Geodetic measurements fall into two fundamental types, measurements of absolute positions of a set of points in a global reference frame, and relative measurements of the distance between a set of points. Both types of measurements have been attempted on the seafloor with some success, but they have very different limitations and problems for which they are ideal/necessary. Modern day absolute measurements are primarily based on the satellites of the Global Positioning System which are tied to a reference frame based on the Earth's moment of inertia and rotation axes. While a surface ship can be directly tied into the GPS system, the absorption of electromagnetic waves by seawater prevents the direct use of this system in water of any significant depth. Various researchers, most notably the Speiss/Chadwell group at Scripps and the Asada group at Univ. of Tokyo, have succeeded in connecting seafloor benchmarks to the global reference frame by coupling ship-mounted GPS antenna's with underwater acoustic systems. The two primary limitations of this approach are:

  • The ability to determine the ship's location and roll angle in the global (GPS) reference frame. This is usually minimized to the ~10 cm level for locations within a few 100 km of shore using on land reference sites.
  • The uncertainty in the path and wave-speed of the acoustic signal that is repeatedly transmitted between the ship and the seafloor. This is particularly difficult for absolute measurements owing to the turbulent, time-dependent nature of the upper ~700 m of the water column. Determining the acoustic propagation paths through this layer is currently the dominant error source in acoustic-GPS systems.

These two types of error sources can be overcome by averaging out the random errors in massive data sets. This technique can take several months of post-cruise processing, but it does produce absolute position estimates of seafloor reference points (with uncertainties of about 5 cm) that are necessary for global plate motion studies.

Seafloor geodetic techniques that only measure the relative position of two points on the seafloor are not subject to either of the error sources that dominate the global measurements because the relative measurements typically involve only the propagation of acoustic signals in the lowermost portions of the water column. For example, during an acoustic extensometer experiment on the EPR, the deep (4000 m) water temperature only changed by 0.1 degrees Celsius over an entire year, corresponding to <1 cm in distance uncertainty (Fujimoto, 1998).

Many of the traditional and most promising new techniques in land-based geodesy also utilize local reference frames. These techniques, potentially including the acoustic equivalent of INSAR, can be used to study a wide-range of dynamical systems. For example, magmatic and faulting systems, where the important measurement to be made is the change in the position of a set of points as a function of time, such as displacement across a fault due to an earthquake. The primary limitations to these techniques are in the hardware (sonars, transponders, and transceivers) and the knowledge of the temporal variability in the sound speed structure. All of these limitations can be improved upon by ocean engineering and signal processing techniques.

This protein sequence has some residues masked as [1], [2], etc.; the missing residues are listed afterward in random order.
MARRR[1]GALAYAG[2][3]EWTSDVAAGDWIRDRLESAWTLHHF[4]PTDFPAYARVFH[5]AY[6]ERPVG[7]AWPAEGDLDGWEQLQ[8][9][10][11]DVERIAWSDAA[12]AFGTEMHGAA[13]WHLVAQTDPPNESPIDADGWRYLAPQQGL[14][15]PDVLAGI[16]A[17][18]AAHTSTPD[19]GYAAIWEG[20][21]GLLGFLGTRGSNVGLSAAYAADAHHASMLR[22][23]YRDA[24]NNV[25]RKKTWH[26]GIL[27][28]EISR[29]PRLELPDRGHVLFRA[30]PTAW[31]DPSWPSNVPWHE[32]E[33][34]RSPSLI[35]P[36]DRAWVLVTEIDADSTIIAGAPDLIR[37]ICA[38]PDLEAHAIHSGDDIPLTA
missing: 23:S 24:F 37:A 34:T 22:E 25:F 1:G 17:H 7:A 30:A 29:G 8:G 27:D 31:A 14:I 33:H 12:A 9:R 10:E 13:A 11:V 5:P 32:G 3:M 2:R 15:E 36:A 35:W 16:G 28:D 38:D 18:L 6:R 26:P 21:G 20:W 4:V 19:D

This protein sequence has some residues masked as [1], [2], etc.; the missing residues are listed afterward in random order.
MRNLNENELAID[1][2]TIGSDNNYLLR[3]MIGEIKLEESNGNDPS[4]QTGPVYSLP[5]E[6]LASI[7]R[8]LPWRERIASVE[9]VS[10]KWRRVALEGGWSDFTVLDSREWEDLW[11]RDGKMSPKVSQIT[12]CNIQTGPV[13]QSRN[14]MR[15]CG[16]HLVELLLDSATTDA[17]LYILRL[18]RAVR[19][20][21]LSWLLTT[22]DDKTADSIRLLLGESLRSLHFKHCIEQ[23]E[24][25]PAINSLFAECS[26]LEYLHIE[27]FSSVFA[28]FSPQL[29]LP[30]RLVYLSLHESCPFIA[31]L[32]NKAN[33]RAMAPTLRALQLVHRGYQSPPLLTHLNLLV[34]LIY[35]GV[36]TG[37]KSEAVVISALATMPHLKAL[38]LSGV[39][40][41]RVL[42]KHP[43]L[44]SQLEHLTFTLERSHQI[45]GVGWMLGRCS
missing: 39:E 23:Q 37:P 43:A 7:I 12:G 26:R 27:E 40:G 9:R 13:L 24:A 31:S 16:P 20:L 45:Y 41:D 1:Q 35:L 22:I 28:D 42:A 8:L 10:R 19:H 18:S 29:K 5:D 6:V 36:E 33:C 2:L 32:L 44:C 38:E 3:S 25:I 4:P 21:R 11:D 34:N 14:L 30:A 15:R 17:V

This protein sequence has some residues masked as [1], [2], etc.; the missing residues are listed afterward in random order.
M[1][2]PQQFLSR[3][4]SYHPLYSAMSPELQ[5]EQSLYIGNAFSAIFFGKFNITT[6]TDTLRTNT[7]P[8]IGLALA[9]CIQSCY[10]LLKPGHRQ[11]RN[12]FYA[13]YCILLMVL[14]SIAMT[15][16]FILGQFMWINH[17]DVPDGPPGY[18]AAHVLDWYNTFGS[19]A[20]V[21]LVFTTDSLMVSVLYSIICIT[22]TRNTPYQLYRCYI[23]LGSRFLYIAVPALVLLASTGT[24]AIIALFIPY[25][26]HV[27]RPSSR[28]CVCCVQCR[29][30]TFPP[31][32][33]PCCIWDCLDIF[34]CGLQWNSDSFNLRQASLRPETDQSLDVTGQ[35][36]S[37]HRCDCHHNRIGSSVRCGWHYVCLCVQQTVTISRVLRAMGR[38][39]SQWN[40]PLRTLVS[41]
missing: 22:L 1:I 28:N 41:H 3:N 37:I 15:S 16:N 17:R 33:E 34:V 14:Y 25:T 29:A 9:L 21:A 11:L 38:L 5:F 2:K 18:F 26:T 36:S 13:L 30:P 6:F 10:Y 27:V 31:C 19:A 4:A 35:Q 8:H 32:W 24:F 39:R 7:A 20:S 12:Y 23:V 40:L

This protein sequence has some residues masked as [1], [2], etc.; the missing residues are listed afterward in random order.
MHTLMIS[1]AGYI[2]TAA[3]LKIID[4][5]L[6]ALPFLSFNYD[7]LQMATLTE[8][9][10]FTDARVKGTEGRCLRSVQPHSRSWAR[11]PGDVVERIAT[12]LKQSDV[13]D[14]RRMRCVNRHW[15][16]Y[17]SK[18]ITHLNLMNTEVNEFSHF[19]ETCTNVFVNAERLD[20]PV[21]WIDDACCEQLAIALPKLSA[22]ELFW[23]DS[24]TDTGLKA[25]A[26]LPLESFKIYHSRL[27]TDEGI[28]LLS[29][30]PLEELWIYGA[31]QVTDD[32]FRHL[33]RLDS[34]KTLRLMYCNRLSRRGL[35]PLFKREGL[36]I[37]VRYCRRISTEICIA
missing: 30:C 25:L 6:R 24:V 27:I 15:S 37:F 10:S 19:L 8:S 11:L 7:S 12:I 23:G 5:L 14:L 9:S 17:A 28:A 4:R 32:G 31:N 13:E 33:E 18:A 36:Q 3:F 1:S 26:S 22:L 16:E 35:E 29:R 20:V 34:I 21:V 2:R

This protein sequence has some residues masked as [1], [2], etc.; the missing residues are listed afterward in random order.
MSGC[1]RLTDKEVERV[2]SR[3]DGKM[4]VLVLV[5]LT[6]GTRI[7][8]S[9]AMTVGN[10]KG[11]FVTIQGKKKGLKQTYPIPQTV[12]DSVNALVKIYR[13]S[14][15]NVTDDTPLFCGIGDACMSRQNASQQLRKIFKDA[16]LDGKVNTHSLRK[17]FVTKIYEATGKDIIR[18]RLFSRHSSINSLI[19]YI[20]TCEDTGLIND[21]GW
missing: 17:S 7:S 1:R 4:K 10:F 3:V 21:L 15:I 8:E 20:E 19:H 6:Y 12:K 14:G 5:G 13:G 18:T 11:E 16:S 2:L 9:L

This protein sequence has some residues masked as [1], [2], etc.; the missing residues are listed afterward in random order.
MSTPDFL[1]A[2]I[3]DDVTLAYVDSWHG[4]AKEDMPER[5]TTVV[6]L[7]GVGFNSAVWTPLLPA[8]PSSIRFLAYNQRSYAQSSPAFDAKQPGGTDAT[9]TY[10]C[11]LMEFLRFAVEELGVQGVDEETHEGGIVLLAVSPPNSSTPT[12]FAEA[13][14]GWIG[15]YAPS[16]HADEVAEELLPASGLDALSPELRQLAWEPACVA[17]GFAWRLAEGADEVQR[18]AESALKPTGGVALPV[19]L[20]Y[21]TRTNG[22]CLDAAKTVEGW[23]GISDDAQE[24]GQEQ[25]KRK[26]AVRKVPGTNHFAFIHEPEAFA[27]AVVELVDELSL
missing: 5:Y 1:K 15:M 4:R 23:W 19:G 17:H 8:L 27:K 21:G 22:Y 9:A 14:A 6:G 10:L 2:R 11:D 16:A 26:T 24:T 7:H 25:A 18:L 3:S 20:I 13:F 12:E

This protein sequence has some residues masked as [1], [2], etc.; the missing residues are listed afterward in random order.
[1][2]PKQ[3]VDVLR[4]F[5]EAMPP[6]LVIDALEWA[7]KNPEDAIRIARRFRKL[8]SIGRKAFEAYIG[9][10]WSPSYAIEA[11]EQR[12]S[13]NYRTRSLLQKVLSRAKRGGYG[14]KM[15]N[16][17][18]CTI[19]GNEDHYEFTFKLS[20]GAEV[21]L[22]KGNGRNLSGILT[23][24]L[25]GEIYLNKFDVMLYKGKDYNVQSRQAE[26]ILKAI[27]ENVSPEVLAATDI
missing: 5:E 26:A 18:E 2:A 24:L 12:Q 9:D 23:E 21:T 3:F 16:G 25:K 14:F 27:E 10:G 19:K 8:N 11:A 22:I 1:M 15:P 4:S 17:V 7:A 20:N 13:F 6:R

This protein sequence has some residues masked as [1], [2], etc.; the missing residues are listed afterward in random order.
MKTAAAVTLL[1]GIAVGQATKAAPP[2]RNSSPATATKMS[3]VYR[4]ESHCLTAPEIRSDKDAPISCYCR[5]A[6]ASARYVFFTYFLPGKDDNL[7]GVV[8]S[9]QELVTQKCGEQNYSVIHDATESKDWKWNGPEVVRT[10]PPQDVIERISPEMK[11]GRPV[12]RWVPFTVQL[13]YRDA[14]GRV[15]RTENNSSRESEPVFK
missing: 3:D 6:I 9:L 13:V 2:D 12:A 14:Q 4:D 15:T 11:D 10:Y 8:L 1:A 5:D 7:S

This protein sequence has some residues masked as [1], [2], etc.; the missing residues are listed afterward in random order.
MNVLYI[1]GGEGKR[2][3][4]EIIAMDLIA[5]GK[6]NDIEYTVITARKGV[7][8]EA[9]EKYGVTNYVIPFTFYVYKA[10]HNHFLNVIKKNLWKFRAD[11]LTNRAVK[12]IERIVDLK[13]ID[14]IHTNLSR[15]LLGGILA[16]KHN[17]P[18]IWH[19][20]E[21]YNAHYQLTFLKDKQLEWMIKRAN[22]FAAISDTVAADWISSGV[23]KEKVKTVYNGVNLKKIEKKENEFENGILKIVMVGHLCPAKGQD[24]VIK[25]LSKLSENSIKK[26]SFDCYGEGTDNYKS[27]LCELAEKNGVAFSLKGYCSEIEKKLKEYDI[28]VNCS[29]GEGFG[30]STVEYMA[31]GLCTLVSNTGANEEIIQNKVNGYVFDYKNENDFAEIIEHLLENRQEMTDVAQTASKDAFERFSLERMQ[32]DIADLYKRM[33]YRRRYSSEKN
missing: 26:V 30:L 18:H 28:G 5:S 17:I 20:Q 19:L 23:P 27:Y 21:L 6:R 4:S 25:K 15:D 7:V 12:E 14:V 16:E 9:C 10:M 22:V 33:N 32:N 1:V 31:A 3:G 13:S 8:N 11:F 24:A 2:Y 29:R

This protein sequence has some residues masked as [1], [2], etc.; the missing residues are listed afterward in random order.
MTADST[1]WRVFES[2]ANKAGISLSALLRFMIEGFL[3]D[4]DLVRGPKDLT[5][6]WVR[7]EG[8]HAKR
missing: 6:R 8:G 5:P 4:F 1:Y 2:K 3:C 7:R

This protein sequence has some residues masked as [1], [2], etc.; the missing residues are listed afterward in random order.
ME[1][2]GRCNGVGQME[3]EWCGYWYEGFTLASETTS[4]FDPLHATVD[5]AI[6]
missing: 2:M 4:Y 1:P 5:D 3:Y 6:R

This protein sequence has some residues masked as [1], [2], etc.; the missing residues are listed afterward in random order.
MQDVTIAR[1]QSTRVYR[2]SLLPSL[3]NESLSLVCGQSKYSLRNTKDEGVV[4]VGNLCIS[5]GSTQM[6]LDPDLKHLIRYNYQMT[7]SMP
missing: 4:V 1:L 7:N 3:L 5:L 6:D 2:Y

Future Directions for Seafloor Geodesy Research at WHOI

Seafloor Geodesy is developing rapidly at other major oceanographic institutions in the U.S. and Japan. WHOI has had only limited involvement to date in seafloor geodesy, but has the technical and scientific expertise to rapidly form a high-quality seafloor geodetic research program. The following areas were identified by one or more workshop participants as opportunities for WHOI to focus its existing strengths to rapidly impact the ability of seafloor geodetic techniques to solve important problems.

Repeated high-frequency sonar imaging with AUVs. "Sonar will not be the limitation, the ability to position the Sonar will be" (Larry Mayer). Autonomous Underwater Vehicles, such as ABE, already produce detailed seafloor bathymetric maps by navigating within a seafloor based transponder network. This is an extremely promising approach for detecting time-dependent seafloor changes because it does not involve the large error sources associated with acoustic propagation through the shallow water layer or dynamic GPS positioning of the ship. Moreover, it can capture the deformation field of an entire survey area whose size is limited only by ship time. Unfortunately, the local reference frame that the seafloor transponders establish has been picked up at the end of each mapping expedition in the past, preventing re-surveying of an area to detect time-dependent changes. In fact, the only current technical limitations appear to be easily solved, namely equipping the transponders for multi-year deployments and keeping the sonar systems near the cutting edge in terms of transmission wavelength. The type of data that ABE or a similar AUV could collect by repeat surveying can then be processed using state of the art, but existing, algorithms to produce images capable of detecting signals larger than 5-10 cm, including those typically produced by large magmatic or faulting events.

Acoustic baseline length measurements, the underwater equivalent of the common land-based geodetic technique EDM (electronic distance measurement), are a theoretically simple measurement to make, but depend on the reliability of high-quality acoustic mirror transponders that receive and retransmit the signal. In the past, these instruments have been constructed in house by scientists and hence have been relatively expensive in terms of both cost and personnel time. However, this type of hardware is now routinely manufactured for industry applications and is available relatively cheaply. The primary limitations are now associated with frame stability and multipath effects that can be solved by ocean engineering and acoustic signal processing techniques. While this technique is restricted to relative measurements of short (~2km) baselines, it offers the advantage of continuous, high-sample rate data. Many of the problems that were cited by workshop speakers as motivating the need for seafloor geodetic data require time series data that captures the evolution of the seafloor during a deformation event, and acoustic ranging provides an economical, highly accurate way to begin studying these problems.